25 September 2023
Gene edited PRRS resistant pigs expected to get US approval for commercialisation early next year. UK pig farmers ask: “When can we get access?”
Leading Yorkshire pig producer Rob Beckett has written to Defra minister Mark Spencer MP, urging the UK Government to speed up plans to allow the commercial use of precision breeding techniques in farmed animals.
Mr Beckett pointed to developments in the US, where gene edited pigs with complete resistance to the devastating PRRS (Porcine Reproductive and Respiratory Syndrome) virus are expected to be approved by the Food and Drug Administration (FDA) in early 2024.
With the Precision Breeding Act now in place, Mr Beckett said pig producers in England should get access to the same advanced genetics as soon as possible to help alleviate the suffering to animals, and distress to producers, caused by intractable diseases such as PRRS.
The Genetic Technology (Precision Breeding) Act, which was granted Royal Assent in March this year, paves the way for gene edited crops and livestock to be introduced on farms in England.
Under the terms of the Act, more detailed implementing rules authorising precision bred crops for commercial release and food marketing in England are expected to be finalised in summer 2024, coming into force at the end of 2024.
But the UK Government has indicated that the equivalent process for farm animals will take much longer, according to some estimates by as much as a further two years (end-2026).
Mr Beckett, who also chairs the UK’s largest pig producer co-operative Thames Valley Cambac, questioned the reason for the delay, and called on the Minister to step in to accelerate the process.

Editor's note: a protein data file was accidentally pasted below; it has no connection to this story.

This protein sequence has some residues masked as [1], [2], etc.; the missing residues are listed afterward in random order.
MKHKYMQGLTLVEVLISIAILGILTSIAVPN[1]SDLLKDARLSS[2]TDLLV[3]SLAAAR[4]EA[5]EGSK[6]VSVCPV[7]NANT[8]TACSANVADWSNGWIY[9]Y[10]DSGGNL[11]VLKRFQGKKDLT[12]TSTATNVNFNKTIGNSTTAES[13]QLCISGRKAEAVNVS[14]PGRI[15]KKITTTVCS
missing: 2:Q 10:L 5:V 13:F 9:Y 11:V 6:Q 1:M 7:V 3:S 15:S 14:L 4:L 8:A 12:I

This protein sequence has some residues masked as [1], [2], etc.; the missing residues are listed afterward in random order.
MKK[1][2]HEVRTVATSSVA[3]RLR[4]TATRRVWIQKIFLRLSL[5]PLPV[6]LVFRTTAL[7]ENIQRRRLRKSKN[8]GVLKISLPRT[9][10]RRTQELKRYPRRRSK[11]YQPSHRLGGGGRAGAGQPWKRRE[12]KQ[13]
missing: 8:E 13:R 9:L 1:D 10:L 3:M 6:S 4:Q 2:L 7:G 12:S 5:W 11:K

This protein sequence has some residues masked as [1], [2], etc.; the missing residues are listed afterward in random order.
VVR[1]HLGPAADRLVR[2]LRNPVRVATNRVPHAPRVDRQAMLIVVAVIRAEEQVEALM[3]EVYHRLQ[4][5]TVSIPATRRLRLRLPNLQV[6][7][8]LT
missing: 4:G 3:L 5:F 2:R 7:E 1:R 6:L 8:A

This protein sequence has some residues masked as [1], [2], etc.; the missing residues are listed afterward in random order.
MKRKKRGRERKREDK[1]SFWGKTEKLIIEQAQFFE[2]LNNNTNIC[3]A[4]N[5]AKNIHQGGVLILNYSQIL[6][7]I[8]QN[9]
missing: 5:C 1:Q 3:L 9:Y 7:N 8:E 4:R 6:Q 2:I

“PRRS is a dreadful condition, endemic in both indoor and outdoor pig production in the UK, and responsible for significant losses, as much as £30 million per year in England alone. But as a fellow farmer, I know you will understand that this issue is not just about pounds and pence. It is also about avoiding animal suffering, and the distress this causes among producers. A genetic solution is now available which could eradicate this horrible disease – it seems unethical not to get it out onto farms at the earliest possible opportunity,” he said.
Mr Beckett’s call comes after pig breeding company PIC, part of the global animal genetics group Genus plc, hosted a series of roadshows around the country to update UK pig producers on progress towards the US launch of its PRRS resistant pigs, bred using gene edited traits developed by scientists at the University of Missouri in the US, and the Roslin Institute in the UK.
Mr Beckett attended the PIC meeting in Flaxton, near York, which included presentations on the technical background to the application for US FDA approval, submitted in August 2023, as well as the work PIC has been undertaking to build market awareness and acceptance of its PRRS resistant pigs among producers, packers, retailers and consumers in the United States.
“At the end of the meeting, producers were asked for a show of hands indicating their support for the technology. Every hand in the room went up, and as chair of Thames Valley Cambac, I know I speak for many hundreds of other farmers across the country who are equally keen to see these genetic innovations coming forward as soon as possible,” he said.
Rob Beckett is Managing Director of Yorkwold Pigpro Ltd, a family owned, multi-site pig farming business in the North of England. He also chairs the UK’s largest pig marketing co-operative, Thames Valley Cambac, and currently sits on the AHDB Pork Council, the Red Tractor Pork Board, the Pig Health and Welfare Committee as well as several other industry welfare groups.
A copy of his emailed letter to Defra farming minister Rt Hon Mark Spencer MP is attached.